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Thursday, 22 September 2011 12:58

Why NBN services will cost you more


There are few more politically emotive issues in Australia (aside from asylum seekers) than the NBN. One of the issues is the cost of services for users. Make no mistake, under the proposed mandated regime the NBN will cost more than what consumers and businesses currently pay for broadband and the reasons should be clear to anyone with a modicum of objectivity.


Let's digress for a moment and imagine that instead of rolling out the NBN, the Federal Government announced that it would spend $43 billion (give or take a few billion) on building a nationwide very fast train network.

The state-of-the-art fast trains would be able to ferry passengers between Melbourne and Sydney in less than 3 hours and in just a few hours from any capital to any capital.

Who would be affected by this new service? Sorry, there are no prizes for guessing.

The domestic air travel industry - airlines, airports, airport transfer services (including rail, buses and taxis) - all would be forced to compete with a viable new Government funded competitor.

No doubt the competition would be fierce, airlines would keep prices low and offer all sorts of frills and benefits not currently available. Likewise, the new train services would have to keep prices low and offer all sorts of benefits for travellers to compete with airlines so that the taxpayer funded transport business actually gets customers.

Now imagine that after paying consultants to conduct a $25 million feasibility study, the Government realises that as good as its fast train service is going to be, it simply is not going to be able to compete with the prices offered by the well established local air travel industry, which already has its existing infrastructure and loyal customer bases in place.

Therefore, the Government pays QANTAS, Virgin and other bit players big money to shut down their domestic air travel businesses and offers them a piece of the action of the new fast train network.

Of course, the above is an absurdly unlikely scenario but it serves to illustrate what is essentially the proposed roadmap for the NBN.



As a mainland capital city dweller, like most Australians, including those who live in major regional centres, I'm spoiled for choice for broadband services. I can get HFC cable, ADSL2+, pretty fast fixed wireless and, depending where I happen to be, good mobile broadband. In addition, I'm finding more and more of my favourite coffee hangouts offering free WiFi.

I realise of course that 10-15% of Australians who live in the bush and smaller regional areas aren't as lucky when it comes to broadband. Some can only just get ADSL1 and a few are lucky if they can even get decent wireless.

However, for around 85% of us, good reasonably priced broadband is available and, as a result of competition and sensible regulation of the dominant carrier, prices are getting cheaper not only for broadband but also for voice services.

Now the NBN arrives courtesy of the taxpayer and, lo and behold, a number of the larger ISPs are now offering NBN broadband, to the few places that can get it, at prices that are comparable and in some cases even cheaper than DSL services.

Now if the NBN comes down my street and it turns out to be cheaper than my HFC service, I'll seriously consider switching. But that's not going to happen is it (rhetorical)?

The reason I won't get to choose between the NBN, HFC and ADSL2+ is because the Government has mandated that there will be no competition between the three networks. The two perfectly acceptable and functioning HFC and ADSL2+ broadband networks will be switched off and decommissioned so that there will be no obstacles to the take-up of the NBN.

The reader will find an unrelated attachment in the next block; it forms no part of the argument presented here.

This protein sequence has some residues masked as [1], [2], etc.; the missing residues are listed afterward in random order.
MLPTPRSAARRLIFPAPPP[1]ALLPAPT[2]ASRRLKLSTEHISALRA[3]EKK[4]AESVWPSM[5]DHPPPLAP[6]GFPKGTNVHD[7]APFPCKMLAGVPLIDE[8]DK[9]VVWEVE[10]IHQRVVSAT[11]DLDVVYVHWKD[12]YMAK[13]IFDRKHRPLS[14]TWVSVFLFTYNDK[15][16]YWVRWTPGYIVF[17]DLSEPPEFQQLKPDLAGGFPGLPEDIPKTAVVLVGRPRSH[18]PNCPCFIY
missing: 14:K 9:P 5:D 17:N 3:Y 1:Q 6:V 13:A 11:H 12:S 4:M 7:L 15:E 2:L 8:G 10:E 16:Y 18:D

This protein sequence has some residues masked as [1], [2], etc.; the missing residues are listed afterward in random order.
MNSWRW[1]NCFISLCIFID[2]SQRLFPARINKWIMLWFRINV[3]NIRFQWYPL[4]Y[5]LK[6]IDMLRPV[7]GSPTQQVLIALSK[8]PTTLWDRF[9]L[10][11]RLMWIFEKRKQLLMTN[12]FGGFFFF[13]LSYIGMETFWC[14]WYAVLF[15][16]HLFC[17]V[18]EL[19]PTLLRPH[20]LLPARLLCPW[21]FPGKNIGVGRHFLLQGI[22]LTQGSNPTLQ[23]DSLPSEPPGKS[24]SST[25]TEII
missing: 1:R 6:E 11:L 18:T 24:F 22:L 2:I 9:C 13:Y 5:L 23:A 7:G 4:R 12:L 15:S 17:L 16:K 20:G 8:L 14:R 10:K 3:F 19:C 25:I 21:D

So instead of making the Australian fixed line telecommunications market more competitive by offering a new additional competing service, the Government is proposing to recreate the Government owned monopoly we used to have, which was slowly being broken down when Telstra was sold and heavily regulated, allowing competing carriers to emerge and drive down prices.

So let's imagine what life will be like under the proposed new Government owned fixed line NBN regime.

The Government will once again be the sole wholesaler of fixed line telecoms services including voice and broadband. There will be competition among retailers to resell the same services of course but the delivery network and wholesale prices will be the same.

Unless of course the players with deep pockets like Telstra and Optus get better prices because of their ability to buy bigger chunks of bandwidth - which should make the smaller players happy'¦NOT!

Now the Government, absent of any competition from other fixed line network providers which have been disintegrated, advised by its advisors, will set the wholesale prices of broadband and those prices will be regulated by'¦'¦the Government! What a great business!

In case you were wondering whether wireless could possibly save you from being forcibly dragged back into a fixed line telecoms monopoly, well you can stop right now.

As we all know and are repeatedly told, wireless broadband such as LTE and beyond, will never be able to compete with NBN fibre because it defies the laws of physics.

But, just in case the physicists haven't covered all their bases - however unlikely that may be - advertising wireless broadband as an alternative to the NBN will be verboten and must only be sold in olive green packaging.

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Stan Beer


Stan Beer co-founded iTWire in 2005. With 30 plus years of experience working in IT and Australian technology media, Beer has published articles in most of the IT publications that have mattered, including the AFR, The Australian, SMH, The Age, as well as a multitude of trade publications.



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